Presents for people who don't want 'things'

(64 Posts)
iheartdusty Sun 29-Sep-13 21:38:21

I'd love to hear your suggestions, as nearly everyone I buy for is in this category now, mostly adults over 40.

Charity gifts/ goats etc are always a possibility, but please add your other ideas!

So far I have come up with:

Magazine subscription.
( eg this new cycling mag on special offer, 3 issues for £5)

Theatre vouchers
National Art pass
Cookery course
Food foraging course

iheartdusty Mon 30-Sep-13 21:11:34

yes, good points about not being tactless smile

Kikibee Mon 30-Sep-13 21:13:51

We were given theatre vouchers for the west end once, we don't live in London so we gave them away, total waste of in law's money and crap present!

Would rather have nothing tbh or summat homemade, although I am aware that I am in the minority on mn for that, I would never through homemade presents in the bin unlike some posters sad

Kikibee Mon 30-Sep-13 21:14:23

*not through, throw, sorry blush

YouHaveAGoodPoint Mon 30-Sep-13 21:21:22

My MIL all her adult kids and their partners and an expensive pillow a few ago. I thought that was a great present for people that don't want presents. They were expensive enough to be a special treat.
I really appreciated it.

mirry2 Mon 30-Sep-13 21:22:08

What about vouchers for facials or manicures (for people who like their beauty treatments)?
Bottles of wine are always welcome in our house but not scented candles. I just don't like them. Their smell and flickering give me a headache.

nbee84 Mon 30-Sep-13 21:27:58

We're not that far from London - just outside the M25.

Four times we have received theatre vouchers or tickets for a West End show. Train travel is expensive - tickets for 2 works out at £35 + £5 parking at the train station. And with the timing of the shows and the travel time you need to eat out and a 'reasonable meal' (ie not burger or pizza) will cost around £20 or so for the two of us. So our 'gift' ends up costing us about £60 - which could be better spent elsewhere really.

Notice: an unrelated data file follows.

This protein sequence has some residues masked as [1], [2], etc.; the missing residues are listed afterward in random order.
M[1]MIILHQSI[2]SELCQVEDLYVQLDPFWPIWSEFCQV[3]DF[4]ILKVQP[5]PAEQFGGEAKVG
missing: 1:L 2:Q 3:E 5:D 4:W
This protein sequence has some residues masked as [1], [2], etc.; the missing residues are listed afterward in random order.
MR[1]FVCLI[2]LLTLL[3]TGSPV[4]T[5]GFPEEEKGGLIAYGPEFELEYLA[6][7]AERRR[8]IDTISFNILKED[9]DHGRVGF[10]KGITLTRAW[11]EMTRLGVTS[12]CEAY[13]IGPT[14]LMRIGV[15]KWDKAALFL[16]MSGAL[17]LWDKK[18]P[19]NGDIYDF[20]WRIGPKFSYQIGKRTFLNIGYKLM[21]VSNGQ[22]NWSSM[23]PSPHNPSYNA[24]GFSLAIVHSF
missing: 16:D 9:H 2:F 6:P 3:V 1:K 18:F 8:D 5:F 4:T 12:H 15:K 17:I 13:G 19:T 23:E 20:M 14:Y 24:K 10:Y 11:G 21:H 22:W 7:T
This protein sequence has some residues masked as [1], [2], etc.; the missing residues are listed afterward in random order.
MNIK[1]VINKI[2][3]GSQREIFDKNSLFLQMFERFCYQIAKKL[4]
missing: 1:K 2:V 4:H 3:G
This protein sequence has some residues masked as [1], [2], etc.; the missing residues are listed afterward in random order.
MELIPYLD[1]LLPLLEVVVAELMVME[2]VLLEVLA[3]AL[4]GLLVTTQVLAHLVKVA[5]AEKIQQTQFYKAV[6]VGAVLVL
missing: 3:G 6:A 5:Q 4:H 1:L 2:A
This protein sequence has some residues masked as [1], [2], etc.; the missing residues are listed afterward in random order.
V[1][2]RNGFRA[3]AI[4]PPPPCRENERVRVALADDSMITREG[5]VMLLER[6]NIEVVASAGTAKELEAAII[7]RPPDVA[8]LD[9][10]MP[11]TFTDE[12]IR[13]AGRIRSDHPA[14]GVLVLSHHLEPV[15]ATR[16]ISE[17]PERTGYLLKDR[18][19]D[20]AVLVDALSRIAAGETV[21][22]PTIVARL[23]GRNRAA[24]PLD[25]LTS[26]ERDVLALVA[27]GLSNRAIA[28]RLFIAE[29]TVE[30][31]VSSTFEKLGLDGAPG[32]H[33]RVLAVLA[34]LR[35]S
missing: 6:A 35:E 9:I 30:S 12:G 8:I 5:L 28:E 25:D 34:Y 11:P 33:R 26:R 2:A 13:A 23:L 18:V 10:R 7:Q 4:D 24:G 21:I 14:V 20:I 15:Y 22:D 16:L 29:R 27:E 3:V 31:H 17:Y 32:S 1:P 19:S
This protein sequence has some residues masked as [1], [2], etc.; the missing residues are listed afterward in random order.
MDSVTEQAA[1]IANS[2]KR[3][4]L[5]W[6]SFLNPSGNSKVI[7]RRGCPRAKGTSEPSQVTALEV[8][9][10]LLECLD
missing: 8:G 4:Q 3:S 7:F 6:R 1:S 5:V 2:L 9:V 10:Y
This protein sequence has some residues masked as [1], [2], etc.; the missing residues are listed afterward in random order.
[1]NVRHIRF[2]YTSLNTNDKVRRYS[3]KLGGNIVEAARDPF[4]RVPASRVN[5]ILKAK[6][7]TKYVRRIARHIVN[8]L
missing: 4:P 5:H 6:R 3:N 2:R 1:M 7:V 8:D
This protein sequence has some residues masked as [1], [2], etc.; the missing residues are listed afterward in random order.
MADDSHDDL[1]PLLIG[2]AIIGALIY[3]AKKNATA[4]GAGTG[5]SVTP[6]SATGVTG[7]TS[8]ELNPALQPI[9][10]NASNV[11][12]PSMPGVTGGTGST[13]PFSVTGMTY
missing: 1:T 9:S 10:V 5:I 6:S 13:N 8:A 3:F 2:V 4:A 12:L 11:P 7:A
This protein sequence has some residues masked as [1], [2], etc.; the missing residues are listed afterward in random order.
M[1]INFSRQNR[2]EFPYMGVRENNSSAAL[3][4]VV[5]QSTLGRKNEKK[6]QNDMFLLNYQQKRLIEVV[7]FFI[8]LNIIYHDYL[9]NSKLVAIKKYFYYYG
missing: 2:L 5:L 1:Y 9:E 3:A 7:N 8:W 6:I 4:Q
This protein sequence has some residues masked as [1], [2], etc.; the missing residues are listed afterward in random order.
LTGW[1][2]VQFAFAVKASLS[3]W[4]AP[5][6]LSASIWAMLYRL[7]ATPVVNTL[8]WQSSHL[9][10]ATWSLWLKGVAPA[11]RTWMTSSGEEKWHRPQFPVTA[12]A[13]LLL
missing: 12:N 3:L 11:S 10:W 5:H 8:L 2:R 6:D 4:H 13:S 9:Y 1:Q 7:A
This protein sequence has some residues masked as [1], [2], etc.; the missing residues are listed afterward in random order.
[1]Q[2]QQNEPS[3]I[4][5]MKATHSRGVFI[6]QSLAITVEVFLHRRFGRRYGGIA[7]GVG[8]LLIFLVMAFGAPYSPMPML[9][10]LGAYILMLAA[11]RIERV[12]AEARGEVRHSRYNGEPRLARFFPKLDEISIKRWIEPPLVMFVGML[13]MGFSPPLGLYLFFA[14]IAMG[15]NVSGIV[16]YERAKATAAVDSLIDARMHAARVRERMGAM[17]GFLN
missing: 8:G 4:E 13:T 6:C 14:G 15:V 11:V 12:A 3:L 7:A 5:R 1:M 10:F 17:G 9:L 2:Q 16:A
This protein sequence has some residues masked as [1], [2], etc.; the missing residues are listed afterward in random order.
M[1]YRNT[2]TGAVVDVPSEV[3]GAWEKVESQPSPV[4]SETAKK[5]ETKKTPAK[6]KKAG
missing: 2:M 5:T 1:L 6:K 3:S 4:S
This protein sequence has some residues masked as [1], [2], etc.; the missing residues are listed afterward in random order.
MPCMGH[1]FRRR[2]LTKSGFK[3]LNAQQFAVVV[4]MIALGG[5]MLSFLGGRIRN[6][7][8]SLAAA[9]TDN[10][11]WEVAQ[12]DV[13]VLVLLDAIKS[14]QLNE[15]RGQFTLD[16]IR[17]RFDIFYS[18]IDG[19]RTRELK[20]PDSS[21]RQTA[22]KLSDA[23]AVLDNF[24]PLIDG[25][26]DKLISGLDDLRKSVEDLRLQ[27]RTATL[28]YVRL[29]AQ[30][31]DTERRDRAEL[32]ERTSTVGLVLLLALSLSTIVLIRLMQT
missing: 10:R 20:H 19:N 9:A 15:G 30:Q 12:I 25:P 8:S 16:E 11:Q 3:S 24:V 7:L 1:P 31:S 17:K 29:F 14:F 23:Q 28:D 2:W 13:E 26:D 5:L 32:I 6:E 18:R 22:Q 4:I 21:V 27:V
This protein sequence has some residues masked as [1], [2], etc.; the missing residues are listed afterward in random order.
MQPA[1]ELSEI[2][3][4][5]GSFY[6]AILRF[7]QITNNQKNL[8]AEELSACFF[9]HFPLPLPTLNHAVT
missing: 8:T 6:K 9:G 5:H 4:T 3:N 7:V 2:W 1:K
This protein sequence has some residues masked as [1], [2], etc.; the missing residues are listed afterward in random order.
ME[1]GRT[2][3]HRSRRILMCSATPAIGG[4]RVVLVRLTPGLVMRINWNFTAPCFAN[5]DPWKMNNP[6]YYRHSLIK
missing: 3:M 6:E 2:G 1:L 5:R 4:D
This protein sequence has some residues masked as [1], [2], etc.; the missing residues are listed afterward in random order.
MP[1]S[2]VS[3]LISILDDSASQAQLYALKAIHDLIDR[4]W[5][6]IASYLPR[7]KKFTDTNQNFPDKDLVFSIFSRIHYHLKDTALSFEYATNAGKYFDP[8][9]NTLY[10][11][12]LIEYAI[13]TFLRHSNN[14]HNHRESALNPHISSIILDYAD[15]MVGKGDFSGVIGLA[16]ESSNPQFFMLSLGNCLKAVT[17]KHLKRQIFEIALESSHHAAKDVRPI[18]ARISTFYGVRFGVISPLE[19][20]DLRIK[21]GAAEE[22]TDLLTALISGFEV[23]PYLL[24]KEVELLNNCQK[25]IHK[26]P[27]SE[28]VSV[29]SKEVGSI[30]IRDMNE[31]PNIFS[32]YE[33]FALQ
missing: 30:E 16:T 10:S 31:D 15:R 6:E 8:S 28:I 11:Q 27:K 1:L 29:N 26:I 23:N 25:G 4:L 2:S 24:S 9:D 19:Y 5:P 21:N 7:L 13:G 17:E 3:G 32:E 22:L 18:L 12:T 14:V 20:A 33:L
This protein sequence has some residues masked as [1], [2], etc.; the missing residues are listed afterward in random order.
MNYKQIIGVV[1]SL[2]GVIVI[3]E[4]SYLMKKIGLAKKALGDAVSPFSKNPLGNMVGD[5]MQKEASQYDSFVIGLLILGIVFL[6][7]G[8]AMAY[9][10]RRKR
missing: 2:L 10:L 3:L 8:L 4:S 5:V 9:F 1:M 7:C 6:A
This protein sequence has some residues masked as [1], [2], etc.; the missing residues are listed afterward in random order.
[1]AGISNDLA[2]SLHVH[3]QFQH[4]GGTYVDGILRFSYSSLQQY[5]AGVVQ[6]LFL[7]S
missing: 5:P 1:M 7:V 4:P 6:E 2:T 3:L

FavoriteThings Mon 30-Sep-13 21:31:14

I had a drawing done once of my dads dog . That went down very well. Have to get in early with that one though, as the artist has his work cut out to get them all done by christmas. [really this is a "thing", but a bit different?]

Ragwort Mon 30-Sep-13 21:34:41

Why not just ask people what they want? confused.

I am with one or two others on this thread in that I just don't want anything else in my life grin. And yes, I have at least four or five sets of nice wine glasses!

Fortunately my parents, siblings & ILs are all in agreement and we no longer 'exchange' gifts - if we the opportunity arises we share a nice meal or similar.

Agree that theatre/cinema tickets can be of little use unless you live near a theatre or cinema (our nearest cinema is 40 miles away grin); one year I did give my mum a manicure voucher but she confessed years later that she'd never used it !

I don't like scented candles or any sort of beauty treatment (well, I've never had any beyond a haircut, but think I would hate it). But, they do seem to go down well with a lot of people.

The dog drawing is a nice idea smile. Book tokens?

Dilidali Mon 30-Sep-13 21:43:36

Go ape vouchers.
Harry Potter world.
Drawing lesson.
Upholstering/sewing/card making one day courses (I had an indian head massage one, it was lovely!)
Hockey game tickets/ice skating.

Hope that helps smile

iheartdusty Mon 30-Sep-13 21:49:31

more great ideas, thanks

Stinkyfeet Mon 30-Sep-13 21:59:32

Gardening vouchers have always gone down well with my mum and mil.

kiwik Mon 30-Sep-13 22:42:54

I'm notoriously difficult to buy for according to my family (I'm not - I like loads of things!). I was given this last year, which is fab if you like experiementing in the kitchen:
www.selfridges.com/en/Features-Gifts/Categories/Shop-Gifts/Food-gifts/Oil-spices-marinades/Alchemical-Larder-1180g_554-2001670-ALCHEMICLARDER1180G/

moodyblues Mon 30-Sep-13 22:50:30

I bought a voucher for tea for two at seaside resort hotel (20 miles away from our home town) for my inlaws.